Friday, October 29, 2010

Take Back Halloween Night

First off, sorry everyone for not posting lately. I can going to try to post on a weekly basis from here on in.

I might still do my annual list of Halloween movie recommendations but first I wanted to discuss something that’s been nagging at me. Some of my posts are a bit tongue in cheek but this one’s meant to be a bit more serious.

As more and more real life dangers have been emerging during Halloween, people have become less and less willing to celebrate Halloween in the traditional matter. Instead kids get all their treats, if at all, in a few safe places. I appreciate people’s concerns and acknowledge the danger but I see a real problem with this.

To illustrate the problem I must bring up the elephant in the room. We’re all going to die someday. No exception. If there’s an afterlife, it might not be the complete end, but existence as we currently know it is going to end at some point. Dark and depressing? Absolutely. That’s why at a young age we need to learn to laugh at death, to find ways of laughing at our own mortality, to give us the courage we need to face that. I believe that dressing up as monsters and going door to door candy hunting is a way of teaching kids to laugh at death in a way that they can process, in a way that’s not too distressing for them. A ways of giving kids a sense of danger but also allowing them to have fun and to, well, be kids.

At the same time though, I realize that there are some dangers, some sick people who target kids. Here are some suggestions:

The first is a no-brainer: walk with your children. It’s safer for them and a fun way to bond with them. Consider further strength in numbers. Arrange for multiple parents with kids to walk together. The really dangerous people go after easy targets. A small group is not an easy target. Carry a flashlight and a whistle, or find some similar means of calling attention to yourself if need be.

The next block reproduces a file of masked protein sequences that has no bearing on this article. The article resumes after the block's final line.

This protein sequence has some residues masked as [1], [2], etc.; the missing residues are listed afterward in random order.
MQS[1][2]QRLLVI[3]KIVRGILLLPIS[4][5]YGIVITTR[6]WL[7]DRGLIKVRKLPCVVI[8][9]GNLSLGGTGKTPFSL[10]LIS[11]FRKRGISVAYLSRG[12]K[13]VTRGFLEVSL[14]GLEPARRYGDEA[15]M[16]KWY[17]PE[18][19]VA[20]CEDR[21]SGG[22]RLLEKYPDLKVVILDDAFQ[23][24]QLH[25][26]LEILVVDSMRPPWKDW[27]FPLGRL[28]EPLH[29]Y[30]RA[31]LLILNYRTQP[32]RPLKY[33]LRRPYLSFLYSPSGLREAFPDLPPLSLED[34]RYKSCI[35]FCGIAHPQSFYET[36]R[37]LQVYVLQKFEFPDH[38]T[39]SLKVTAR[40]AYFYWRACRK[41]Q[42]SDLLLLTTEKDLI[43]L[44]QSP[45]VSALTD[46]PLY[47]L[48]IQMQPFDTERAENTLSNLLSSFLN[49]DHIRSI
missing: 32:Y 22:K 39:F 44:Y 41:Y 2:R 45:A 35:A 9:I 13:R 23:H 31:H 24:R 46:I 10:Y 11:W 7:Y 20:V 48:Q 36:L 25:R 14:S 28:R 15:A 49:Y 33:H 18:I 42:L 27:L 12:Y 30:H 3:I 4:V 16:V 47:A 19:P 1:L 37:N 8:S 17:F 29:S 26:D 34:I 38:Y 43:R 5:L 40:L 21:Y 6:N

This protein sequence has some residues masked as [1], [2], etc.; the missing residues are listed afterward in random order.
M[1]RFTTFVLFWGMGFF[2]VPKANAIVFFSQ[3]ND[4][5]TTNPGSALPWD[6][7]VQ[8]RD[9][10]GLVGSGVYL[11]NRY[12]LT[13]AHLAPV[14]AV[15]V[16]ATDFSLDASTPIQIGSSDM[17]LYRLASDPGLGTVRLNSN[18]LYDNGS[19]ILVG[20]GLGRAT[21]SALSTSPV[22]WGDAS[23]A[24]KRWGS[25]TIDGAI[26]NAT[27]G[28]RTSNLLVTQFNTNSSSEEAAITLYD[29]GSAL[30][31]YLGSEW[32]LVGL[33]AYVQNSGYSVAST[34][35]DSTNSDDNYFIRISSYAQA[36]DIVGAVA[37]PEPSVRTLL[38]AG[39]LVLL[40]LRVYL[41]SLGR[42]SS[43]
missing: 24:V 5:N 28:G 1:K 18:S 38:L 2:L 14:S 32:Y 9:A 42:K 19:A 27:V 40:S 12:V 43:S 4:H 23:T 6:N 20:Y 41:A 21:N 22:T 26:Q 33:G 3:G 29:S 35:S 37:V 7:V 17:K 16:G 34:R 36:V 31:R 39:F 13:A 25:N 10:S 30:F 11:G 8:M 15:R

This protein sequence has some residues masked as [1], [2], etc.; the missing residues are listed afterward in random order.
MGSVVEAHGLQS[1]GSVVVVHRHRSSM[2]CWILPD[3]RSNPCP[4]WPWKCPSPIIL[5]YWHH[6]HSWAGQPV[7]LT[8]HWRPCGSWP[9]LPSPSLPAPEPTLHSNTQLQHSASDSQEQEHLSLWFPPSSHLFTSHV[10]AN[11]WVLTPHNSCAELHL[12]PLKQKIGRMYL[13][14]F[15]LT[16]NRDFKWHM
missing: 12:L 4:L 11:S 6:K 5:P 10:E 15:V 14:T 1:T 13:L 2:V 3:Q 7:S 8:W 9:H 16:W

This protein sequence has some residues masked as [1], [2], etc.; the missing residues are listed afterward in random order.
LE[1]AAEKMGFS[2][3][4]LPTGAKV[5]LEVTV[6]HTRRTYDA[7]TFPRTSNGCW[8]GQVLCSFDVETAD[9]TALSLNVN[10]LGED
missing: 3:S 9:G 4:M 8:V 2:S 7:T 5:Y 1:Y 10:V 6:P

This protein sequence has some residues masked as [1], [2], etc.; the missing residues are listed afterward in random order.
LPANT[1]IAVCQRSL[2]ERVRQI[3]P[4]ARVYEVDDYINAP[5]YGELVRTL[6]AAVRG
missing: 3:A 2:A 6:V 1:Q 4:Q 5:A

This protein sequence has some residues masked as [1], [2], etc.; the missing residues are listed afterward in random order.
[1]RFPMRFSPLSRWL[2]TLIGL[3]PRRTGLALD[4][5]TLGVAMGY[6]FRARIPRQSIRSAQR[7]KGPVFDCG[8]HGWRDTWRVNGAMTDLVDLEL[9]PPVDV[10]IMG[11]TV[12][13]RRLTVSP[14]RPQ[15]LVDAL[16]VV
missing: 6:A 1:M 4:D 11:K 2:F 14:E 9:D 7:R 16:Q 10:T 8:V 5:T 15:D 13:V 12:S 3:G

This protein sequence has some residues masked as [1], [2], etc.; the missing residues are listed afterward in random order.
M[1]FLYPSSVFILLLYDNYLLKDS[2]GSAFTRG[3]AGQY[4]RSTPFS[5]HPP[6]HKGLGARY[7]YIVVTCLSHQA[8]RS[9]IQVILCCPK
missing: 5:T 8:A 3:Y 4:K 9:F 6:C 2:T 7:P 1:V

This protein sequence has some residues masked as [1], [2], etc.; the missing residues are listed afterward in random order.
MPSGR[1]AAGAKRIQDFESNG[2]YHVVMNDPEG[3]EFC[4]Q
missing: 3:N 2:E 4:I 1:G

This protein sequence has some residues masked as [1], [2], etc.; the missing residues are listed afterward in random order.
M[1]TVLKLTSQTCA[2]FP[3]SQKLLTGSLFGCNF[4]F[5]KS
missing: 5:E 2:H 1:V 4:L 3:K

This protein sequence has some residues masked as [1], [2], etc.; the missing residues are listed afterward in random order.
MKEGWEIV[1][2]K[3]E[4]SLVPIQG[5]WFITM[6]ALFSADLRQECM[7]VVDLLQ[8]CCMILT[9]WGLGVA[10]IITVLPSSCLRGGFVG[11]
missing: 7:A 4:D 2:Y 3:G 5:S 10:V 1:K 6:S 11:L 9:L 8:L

If your concern is aimed towards the houses you’re visiting, remember what your parents did. If one of the treats is a candied apple, open it up before letting your child eat it. Another thought: make a note between houses of what you got from each place. Focus on residential areas where you know some of the people. Getting to know your neighbours is usually not a bad idea any time of the year.

Is there any way to be 100% safe during Halloween? Nope. But then you could decide to keep your kids home during Halloween only for some household accident to occur. No one’s ever completely safe, and again, that’s why Halloween in its traditional format (and I’m talking recent traditions here) is so valuable. Let the kids have fun. Let them learn that you gain power from laughing at the spooky stuff. Place it safe, place it smart, but take back Halloween from the real life scary monsters. Because if you can’t laugh at monsters, the monsters win.

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